September 6 1940
A hectic day with half a dozen raids, mostly focused on John's gaming shed near Canterbury. The Luftwaffe has been gunning for that shed since the start of their attempt to grind the RAF into the ground and pave the way for Operation Sealion. It was a good day for the RAF. Losses were low and enemy losses were high. And the shed was still standing despite a month of attempts to bomb it.
September 7 1940
I used to own the original version of this game many years ago, about the time it first came out. I played it a bit but never finished the whole campaign, and can only assume that I sold it somewhere along the way, although it is possible my mother's dog ate it, like it did to my copy of Hornet Leader. With the new version of the game in hand, and more time for gaming, I sat down a week ago to first learn the rules and then to play the campaign from the perspective of Fighter Command.
The rules were easy to follow, and it was simple to set the game up and learn by following the sequence of play. I then set up again to try the shorter campaign covering the first four raid days of the campaign (days on which raids happened). Things were looking bad after just those few raids but not hopeless, so I decided to continue the full campaign. As I gained experience with the game, things started getting better. I stopped trying to stop every raid, and started focusing on those where I thought I might do most damage. The Luftwaffe started getting worn down and my new approach paid dividends in fewer of my own planes getting shot down. Suddenly, the two factors led to a snowballing of victory points and on September 6th 1940, I reached the critical victory point score. I had won the game. This took me about a week and ten raid days.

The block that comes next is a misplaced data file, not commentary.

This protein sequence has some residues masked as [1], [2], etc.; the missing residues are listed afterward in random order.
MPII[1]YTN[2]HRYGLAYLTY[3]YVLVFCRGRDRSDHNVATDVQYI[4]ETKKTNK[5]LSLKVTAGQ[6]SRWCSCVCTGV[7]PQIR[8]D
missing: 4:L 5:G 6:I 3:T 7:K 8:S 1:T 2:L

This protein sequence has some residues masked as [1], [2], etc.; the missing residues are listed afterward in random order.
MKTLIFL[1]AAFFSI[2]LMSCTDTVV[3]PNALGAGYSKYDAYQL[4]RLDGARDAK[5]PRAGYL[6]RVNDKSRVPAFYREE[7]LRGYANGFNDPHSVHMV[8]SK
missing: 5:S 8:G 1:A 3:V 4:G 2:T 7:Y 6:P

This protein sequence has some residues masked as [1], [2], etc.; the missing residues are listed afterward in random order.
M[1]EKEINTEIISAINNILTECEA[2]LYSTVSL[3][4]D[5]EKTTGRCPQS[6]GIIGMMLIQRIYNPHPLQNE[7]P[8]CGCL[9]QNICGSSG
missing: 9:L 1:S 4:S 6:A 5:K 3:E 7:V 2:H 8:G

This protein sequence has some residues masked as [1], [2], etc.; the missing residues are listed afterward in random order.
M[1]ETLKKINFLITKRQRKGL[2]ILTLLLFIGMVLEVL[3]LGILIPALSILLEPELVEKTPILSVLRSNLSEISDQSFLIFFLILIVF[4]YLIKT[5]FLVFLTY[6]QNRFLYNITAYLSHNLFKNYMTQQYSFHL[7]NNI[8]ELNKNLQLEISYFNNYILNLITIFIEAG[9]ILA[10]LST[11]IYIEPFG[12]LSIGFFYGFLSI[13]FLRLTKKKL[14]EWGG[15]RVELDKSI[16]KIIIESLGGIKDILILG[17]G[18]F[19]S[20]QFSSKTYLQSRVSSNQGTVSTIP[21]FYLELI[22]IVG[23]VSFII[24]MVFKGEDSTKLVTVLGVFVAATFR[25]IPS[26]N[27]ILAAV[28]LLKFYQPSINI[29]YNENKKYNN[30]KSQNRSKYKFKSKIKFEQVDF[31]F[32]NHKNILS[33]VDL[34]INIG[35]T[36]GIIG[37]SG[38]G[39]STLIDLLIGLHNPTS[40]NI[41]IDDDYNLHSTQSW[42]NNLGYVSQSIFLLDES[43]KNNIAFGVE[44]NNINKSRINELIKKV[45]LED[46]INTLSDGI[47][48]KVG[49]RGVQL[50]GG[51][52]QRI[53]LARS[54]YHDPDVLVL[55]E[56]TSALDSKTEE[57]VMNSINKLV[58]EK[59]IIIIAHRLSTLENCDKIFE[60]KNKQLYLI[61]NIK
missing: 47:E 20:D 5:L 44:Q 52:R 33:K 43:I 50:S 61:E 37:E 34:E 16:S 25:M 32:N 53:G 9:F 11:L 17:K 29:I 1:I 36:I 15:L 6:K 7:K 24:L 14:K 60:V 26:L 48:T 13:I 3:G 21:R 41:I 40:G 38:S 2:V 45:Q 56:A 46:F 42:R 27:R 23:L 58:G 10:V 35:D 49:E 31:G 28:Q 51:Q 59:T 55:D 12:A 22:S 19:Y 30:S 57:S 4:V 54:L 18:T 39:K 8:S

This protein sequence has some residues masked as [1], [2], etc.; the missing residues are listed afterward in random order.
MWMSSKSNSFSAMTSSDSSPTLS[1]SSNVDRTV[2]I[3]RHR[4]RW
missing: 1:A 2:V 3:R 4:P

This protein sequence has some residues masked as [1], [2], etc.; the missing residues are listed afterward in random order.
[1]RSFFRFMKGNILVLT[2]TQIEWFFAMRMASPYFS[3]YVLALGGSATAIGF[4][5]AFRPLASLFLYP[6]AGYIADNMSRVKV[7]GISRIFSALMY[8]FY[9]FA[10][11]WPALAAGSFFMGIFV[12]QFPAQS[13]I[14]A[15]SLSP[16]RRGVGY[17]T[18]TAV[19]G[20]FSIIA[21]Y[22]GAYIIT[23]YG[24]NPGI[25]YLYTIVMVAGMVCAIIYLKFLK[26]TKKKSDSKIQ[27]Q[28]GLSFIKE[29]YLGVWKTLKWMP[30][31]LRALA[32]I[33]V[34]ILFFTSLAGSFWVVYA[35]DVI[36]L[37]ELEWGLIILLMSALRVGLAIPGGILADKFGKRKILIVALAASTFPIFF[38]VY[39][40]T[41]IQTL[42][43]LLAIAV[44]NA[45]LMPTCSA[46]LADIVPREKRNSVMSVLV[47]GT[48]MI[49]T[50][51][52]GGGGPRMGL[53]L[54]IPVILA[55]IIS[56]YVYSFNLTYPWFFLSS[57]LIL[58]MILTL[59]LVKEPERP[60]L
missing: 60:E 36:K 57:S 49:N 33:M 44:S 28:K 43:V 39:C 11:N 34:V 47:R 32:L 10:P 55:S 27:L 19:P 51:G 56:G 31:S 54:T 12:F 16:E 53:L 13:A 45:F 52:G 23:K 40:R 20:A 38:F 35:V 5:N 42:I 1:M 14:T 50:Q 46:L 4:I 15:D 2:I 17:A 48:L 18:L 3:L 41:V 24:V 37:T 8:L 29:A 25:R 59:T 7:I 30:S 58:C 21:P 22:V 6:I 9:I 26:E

The game is quite repetitive in that you draw a target card and roll to see whether this is a real raid, a minor raid or a major raid. Then you dice to see what warning you get of the raid and how accurate that warning is. The point at which you deploy your fighters and find out what the raid consists of depends upon what level of warning you get. Which of your fighters you can deploy depends upon how early the warning is. It is possible to get no warning, where only fighters actually on patrol on the raid's flight path can deploy against it, to very early warning so you can call in the fighters from all the surrounding airfields.
With both fighters deployed and the raiding aircraft identified, you have to fight your way through the fighter screen before you can attack the bombers. There are random raid events along the way and much of the narrative is driven by card draws for events on the approach, at the target and at the end of each day. With the raid outcome determined for good or ill, you start all over again with the same process, only this time some or all of your pilots could be refuelling and rearming their planes and unable to respond. It is also possible to have multiple raids happening at the same time, either as follow-up raids or in different areas. I think my record in this campaign was four follow-up raids on John's gaming shed, or RAF Hornchurch as the cards called it. By the end of all this action in the one place, I had no fighters left able to respond from any of the surrounding areas and the bombs were falling thick and fast around the shed.
I've seen some complain about the sheer repetitiveness of the game but I found that it was not an issue. I played a raid day or two every night and was soon looking forward to returning to the table and seeing what would happen next. The relentness repetitiveness of the raids was what built the tension in the game as I tried to work out where the next attack would be and which fighters I needed to send up on patrol. If I sent the wrong ones up now, they would not be available in an hour's time if there were a raid over their sector then instead. Likewise, do I send supporting fighters from a neighbouring sector, or will I need them for the next raid? It's very much a resource and risk management game, and I enjoyed it a lot.
I also like that the new edition allows you to play as the Luftwaffe and to play it as a two-player game. I don't particularly have any desire to play the Luftwaffe in this, having grown up thrilling to the sound of Spitfires and Hurricanes at air shows and on a diet of movies like The Battle of Britain and Angels One Five, but I do like having the option. The two-player option offers an interesting challenge too, because a human player is unlikely to manage resources in the same way as the game's AI.